There’s just one problem: she’s the wrong Eleanor Shellstrop. Due to some mix-up, Michael thinks she was a do-gooder who saved starving children in refugee camps. In fact, she’s a selfish, shallow person whose life of misdeeds is shown in hilarious flashbacks. But she’s not stupid, and she definitely doesn’t want to be sent to the Bad Place. So after she’s shown to the house designed for the right Eleanor Shellstrop (decorated with giant paintings of terrifying clowns, because that Eleanor Shellstrop loved clowns), she confides in her assigned soul mate, Chidi, a sweet ethics professor. Can he teach her to be good before she gets found out, so she’ll actually deserve to stay in the Good Place?

The acting is across-the-board stellar, but I especially enjoyed Ted Danson doing a world-class job of a role that’s always fun, the inhuman being who likes but doesn’t really get humans, and Kristen Bell walking the tightrope of making Eleanor likable but not nice.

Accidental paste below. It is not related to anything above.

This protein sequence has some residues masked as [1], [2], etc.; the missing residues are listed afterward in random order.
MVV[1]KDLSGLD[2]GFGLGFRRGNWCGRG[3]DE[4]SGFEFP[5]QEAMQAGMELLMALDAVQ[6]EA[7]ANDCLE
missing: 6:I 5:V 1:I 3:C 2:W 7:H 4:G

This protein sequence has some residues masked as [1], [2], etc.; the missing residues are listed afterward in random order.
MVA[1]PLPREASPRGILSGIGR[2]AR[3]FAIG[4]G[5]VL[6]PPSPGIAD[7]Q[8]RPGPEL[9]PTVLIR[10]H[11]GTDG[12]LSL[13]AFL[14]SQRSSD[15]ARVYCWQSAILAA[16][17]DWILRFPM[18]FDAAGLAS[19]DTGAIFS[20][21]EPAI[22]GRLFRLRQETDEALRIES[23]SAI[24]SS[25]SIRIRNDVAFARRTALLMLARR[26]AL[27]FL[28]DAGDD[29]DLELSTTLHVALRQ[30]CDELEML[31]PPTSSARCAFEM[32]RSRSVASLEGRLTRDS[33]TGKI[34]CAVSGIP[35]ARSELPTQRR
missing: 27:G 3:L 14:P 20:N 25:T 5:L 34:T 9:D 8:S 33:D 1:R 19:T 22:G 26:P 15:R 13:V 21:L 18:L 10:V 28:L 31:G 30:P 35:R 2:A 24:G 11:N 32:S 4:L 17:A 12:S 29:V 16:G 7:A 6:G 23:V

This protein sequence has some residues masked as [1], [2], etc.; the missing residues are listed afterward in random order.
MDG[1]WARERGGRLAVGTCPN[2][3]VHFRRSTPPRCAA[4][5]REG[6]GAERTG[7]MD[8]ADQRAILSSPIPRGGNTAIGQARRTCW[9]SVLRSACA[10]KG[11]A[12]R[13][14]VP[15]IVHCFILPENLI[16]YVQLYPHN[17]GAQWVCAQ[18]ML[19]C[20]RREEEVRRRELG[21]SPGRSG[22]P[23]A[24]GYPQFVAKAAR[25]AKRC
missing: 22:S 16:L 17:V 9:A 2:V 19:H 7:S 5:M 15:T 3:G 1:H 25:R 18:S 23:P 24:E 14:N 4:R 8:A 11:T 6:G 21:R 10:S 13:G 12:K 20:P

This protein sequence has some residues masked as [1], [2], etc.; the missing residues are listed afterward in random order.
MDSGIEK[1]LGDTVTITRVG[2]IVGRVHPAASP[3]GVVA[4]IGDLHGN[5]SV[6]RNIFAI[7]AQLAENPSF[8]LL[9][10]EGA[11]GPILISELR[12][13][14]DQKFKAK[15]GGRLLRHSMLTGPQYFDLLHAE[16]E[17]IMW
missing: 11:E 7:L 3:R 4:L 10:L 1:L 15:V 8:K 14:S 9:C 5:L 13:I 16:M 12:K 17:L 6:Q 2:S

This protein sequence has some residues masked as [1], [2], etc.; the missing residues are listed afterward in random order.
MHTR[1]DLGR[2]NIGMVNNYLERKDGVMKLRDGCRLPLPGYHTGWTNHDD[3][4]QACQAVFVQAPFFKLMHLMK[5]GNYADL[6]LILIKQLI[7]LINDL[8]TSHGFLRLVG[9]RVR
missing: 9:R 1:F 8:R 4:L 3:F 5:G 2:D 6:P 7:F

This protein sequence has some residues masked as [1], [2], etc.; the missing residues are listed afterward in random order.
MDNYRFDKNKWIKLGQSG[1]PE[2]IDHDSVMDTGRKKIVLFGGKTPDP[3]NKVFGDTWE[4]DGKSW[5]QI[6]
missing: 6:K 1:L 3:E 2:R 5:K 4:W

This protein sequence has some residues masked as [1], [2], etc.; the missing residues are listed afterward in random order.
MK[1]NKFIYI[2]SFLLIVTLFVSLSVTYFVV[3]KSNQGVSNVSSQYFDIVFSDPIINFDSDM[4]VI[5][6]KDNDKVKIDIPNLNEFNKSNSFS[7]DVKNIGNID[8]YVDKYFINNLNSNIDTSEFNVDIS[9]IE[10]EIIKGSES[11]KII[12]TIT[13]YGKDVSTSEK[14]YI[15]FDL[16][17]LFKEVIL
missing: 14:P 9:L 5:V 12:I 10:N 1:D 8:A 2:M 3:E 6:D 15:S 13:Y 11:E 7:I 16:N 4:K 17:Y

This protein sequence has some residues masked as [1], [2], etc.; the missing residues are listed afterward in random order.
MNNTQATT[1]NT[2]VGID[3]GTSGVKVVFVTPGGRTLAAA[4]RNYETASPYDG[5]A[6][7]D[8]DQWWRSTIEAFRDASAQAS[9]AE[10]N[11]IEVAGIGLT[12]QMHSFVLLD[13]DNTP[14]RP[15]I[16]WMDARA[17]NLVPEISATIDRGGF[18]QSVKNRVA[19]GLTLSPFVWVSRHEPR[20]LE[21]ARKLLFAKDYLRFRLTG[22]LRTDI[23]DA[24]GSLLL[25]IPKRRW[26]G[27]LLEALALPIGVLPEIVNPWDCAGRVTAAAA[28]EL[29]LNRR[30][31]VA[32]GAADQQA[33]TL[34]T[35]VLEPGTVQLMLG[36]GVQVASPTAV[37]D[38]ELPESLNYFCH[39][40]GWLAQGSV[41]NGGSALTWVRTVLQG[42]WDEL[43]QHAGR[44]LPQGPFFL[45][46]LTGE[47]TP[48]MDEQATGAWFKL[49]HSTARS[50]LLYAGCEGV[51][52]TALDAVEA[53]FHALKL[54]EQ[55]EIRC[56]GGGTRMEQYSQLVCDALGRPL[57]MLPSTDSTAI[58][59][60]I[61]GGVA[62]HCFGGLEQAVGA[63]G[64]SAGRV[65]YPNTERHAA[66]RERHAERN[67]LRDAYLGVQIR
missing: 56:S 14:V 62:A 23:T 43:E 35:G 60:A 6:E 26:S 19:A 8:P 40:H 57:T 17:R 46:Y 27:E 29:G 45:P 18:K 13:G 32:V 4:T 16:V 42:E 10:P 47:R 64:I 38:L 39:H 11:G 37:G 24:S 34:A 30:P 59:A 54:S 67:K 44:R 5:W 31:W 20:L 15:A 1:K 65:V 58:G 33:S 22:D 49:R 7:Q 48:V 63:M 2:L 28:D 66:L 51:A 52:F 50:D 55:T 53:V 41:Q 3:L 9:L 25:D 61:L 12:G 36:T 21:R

You can watch the entire thing on the NBC website.

Don’t read past the cut unless you want to be spoiled for literally everything.

The Good Place is a bravura piece of writing designed to be three shows in one. There’s the story we think we’re watching, in which Eleanor learns to be good in a weird, vaguely creepy Heaven. There’s the second story, which we discover only in the final episode, in which she, Chidi, Tahani, and Jason are actually in the Bad Place. And there’s a third story, which is a metafictional commentary on sitcoms, in which Michael is the creator, everyone is his characters, and the Good Place is the sitcom. The third story is the most interesting to me (though, impressively, all three stories are very good on their own).

The narrative trick I hadn’t seen before is that the twist is thoroughly foreshadowed, but disguised by means of the audience’s knowledge of genre conventions. All the way through, I kept thinking, “That doesn’t make sense,” and “That seems contrived,” and “But Heaven/good people/Hell wouldn’t be like that.” And every time, I’d tell myself, “Oh, but that’s the joke.”